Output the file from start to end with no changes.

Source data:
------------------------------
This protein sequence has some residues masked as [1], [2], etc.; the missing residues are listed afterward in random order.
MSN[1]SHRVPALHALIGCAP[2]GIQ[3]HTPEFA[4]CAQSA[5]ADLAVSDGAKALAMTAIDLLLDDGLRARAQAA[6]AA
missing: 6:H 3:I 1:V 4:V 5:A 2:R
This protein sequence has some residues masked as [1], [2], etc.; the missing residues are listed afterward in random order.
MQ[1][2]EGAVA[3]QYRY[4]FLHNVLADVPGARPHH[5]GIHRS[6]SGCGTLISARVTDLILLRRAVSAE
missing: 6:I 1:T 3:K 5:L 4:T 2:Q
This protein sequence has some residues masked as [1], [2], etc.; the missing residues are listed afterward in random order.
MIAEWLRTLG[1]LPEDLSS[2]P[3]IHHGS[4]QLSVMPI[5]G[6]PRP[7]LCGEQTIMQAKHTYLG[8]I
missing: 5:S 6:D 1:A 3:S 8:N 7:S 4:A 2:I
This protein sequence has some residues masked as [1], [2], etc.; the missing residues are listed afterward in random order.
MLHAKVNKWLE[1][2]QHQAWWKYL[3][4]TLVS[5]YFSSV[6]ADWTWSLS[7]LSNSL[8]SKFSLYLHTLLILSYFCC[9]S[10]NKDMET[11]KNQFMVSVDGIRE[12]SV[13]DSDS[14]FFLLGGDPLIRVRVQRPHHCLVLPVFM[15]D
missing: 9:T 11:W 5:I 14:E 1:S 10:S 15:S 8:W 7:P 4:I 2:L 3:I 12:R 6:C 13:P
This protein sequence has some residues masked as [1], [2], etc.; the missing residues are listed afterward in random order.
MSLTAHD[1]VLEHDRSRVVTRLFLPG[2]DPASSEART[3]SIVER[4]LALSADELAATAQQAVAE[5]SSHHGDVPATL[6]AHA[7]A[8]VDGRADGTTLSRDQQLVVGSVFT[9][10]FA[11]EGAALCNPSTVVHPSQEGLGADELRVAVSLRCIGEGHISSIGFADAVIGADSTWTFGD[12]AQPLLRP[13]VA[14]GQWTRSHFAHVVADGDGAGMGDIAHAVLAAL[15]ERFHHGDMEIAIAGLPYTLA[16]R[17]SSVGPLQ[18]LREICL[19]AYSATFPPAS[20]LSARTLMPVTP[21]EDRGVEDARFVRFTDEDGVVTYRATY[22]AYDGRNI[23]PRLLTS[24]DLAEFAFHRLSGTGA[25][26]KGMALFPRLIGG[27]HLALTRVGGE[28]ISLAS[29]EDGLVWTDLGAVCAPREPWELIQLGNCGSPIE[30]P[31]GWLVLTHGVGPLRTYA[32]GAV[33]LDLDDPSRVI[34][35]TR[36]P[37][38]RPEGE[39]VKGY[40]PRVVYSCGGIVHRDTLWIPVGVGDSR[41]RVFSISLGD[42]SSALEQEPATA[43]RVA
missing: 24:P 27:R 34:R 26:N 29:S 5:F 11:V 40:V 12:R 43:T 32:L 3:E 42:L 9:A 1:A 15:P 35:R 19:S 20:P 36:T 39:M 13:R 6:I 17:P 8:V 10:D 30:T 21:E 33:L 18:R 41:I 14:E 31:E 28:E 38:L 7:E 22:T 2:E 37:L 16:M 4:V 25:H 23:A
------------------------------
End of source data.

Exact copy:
This protein sequence has some residues masked as [1], [2], etc.; the missing residues are listed afterward in random order.
MSN[1]SHRVPALHALIGCAP[2]GIQ[3]HTPEFA[4]CAQSA[5]ADLAVSDGAKALAMTAIDLLLDDGLRARAQAA[6]AA
missing: 6:H 3:I 1:V 4:V 5:A 2:R
This protein sequence has some residues masked as [1], [2], etc.; the missing residues are listed afterward in random order.
MQ[1][2]EGAVA[3]QYRY[4]FLHNVLADVPGARPHH[5]GIHRS[6]SGCGTLISARVTDLILLRRAVSAE
missing: 6:I 1:T 3:K 5:L 4:T 2:Q
This protein sequence has some residues masked as [1], [2], etc.; the missing residues are listed afterward in random order.
MIAEWLRTLG[1]LPEDLSS[2]P[3]IHHGS[4]QLSVMPI[5]G[6]PRP[7]LCGEQTIMQAKHTYLG[8]I
missing: 5:S 6:D 1:A 3:S 8:N 7:S 4:A 2:I
This protein sequence has some residues masked as [1], [2], etc.; the missing residues are listed afterward in random order.
MLHAKVNKWLE[1][2]QHQAWWKYL[3][4]TLVS[5]YFSSV[6]ADWTWSLS[7]LSNSL[8]SKFSLYLHTLLILSYFCC[9]S[10]NKDMET[11]KNQFMVSVDGIRE[12]SV[13]DSDS[14]FFLLGGDPLIRVRVQRPHHCLVLPVFM[15]D
missing: 9:T 11:W 5:I 14:E 1:S 10:S 15:S 8:W 7:P 4:I 2:L 3:I 12:R 6:C 13:P
This protein sequence has some residues masked as [1], [2], etc.; the missing residues are listed afterward in random order.
MSLTAHD[1]VLEHDRSRVVTRLFLPG[2]DPASSEART[3]SIVER[4]LALSADELAATAQQAVAE[5]SSHHGDVPATL[6]AHA[7]A[8]VDGRADGTTLSRDQQLVVGSVFT[9][10]FA[11]EGAALCNPSTVVHPSQEGLGADELRVAVSLRCIGEGHISSIGFADAVIGADSTWTFGD[12]AQPLLRP[13]VA[14]GQWTRSHFAHVVADGDGAGMGDIAHAVLAAL[15]ERFHHGDMEIAIAGLPYTLA[16]R[17]SSVGPLQ[18]LREICL[19]AYSATFPPAS[20]LSARTLMPVTP[21]EDRGVEDARFVRFTDEDGVVTYRATY[22]AYDGRNI[23]PRLLTS[24]DLAEFAFHRLSGTGA[25][26]KGMALFPRLIGG[27]HLALTRVGGE[28]ISLAS[29]EDGLVWTDLGAVCAPREPWELIQLGNCGSPIE[30]P[31]GWLVLTHGVGPLRTYA[32]GAV[33]LDLDDPSRVI[34][35]TR[36]P[37][38]RPEGE[39]VKGY[40]PRVVYSCGGIVHRDTLWIPVGVGDSR[41]RVFSISLGD[42]SSALEQEPATA[43]RVA
missing: 24:P 27:R 34:R 26:N 29:S 5:F 11:V 40:V 12:R 43:T 32:L 3:E 42:L 9:A 1:A 15:P 35:R 19:S 20:P 36:T 39:M 13:R 6:I 17:P 8:V 10:D 30:T 21:E 33:L 18:R 41:I 14:E 31:E 28:E 38:L 7:E 22:T 2:E 37:L 16:M 4:V 25:H 23:A